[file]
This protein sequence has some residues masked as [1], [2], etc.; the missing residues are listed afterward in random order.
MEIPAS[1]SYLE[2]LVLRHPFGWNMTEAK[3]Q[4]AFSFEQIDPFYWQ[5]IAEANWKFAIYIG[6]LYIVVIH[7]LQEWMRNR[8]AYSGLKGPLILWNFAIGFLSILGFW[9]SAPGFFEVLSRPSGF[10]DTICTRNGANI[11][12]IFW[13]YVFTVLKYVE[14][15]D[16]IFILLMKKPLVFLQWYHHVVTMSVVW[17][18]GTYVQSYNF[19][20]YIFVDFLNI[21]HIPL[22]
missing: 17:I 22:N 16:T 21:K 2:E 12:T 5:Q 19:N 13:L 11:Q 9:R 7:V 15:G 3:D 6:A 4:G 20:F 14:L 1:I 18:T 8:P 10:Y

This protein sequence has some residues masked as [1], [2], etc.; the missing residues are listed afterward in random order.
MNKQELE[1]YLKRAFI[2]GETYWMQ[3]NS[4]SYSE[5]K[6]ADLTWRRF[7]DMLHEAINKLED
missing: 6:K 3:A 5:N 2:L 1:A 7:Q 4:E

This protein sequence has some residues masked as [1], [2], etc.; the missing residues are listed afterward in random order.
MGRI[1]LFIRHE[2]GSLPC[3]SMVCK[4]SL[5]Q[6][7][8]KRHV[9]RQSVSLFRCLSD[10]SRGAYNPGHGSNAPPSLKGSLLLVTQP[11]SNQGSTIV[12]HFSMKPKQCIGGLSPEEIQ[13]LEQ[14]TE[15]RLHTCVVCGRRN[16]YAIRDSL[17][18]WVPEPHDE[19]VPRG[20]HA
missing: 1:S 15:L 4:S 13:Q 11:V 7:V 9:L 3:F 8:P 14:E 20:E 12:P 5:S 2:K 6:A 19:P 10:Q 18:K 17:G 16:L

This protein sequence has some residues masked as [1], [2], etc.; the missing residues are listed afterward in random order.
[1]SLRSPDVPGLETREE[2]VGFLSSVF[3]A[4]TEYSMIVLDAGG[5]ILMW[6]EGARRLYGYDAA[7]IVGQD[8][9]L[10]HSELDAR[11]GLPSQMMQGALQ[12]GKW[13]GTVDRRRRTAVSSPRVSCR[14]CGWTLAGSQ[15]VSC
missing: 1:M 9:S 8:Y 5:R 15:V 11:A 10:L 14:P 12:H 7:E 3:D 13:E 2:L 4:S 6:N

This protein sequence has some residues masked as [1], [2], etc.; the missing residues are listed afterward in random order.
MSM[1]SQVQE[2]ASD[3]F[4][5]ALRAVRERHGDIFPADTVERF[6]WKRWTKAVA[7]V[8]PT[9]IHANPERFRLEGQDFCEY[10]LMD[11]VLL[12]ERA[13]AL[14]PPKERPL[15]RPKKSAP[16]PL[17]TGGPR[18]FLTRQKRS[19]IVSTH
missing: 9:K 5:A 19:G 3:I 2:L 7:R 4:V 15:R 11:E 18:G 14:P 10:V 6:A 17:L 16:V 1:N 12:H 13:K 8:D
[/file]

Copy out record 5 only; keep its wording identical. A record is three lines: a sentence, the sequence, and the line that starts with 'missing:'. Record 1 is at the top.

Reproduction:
This protein sequence has some residues masked as [1], [2], etc.; the missing residues are listed afterward in random order.
MSM[1]SQVQE[2]ASD[3]F[4][5]ALRAVRERHGDIFPADTVERF[6]WKRWTKAVA[7]V[8]PT[9]IHANPERFRLEGQDFCEY[10]LMD[11]VLL[12]ERA[13]AL[14]PPKERPL[15]RPKKSAP[16]PL[17]TGGPR[18]FLTRQKRS[19]IVSTH
missing: 9:K 5:A 19:G 3:I 2:L 7:R 4:V 15:R 11:E 18:G 14:P 10:V 6:A 17:L 16:V 1:N 12:H 13:K 8:D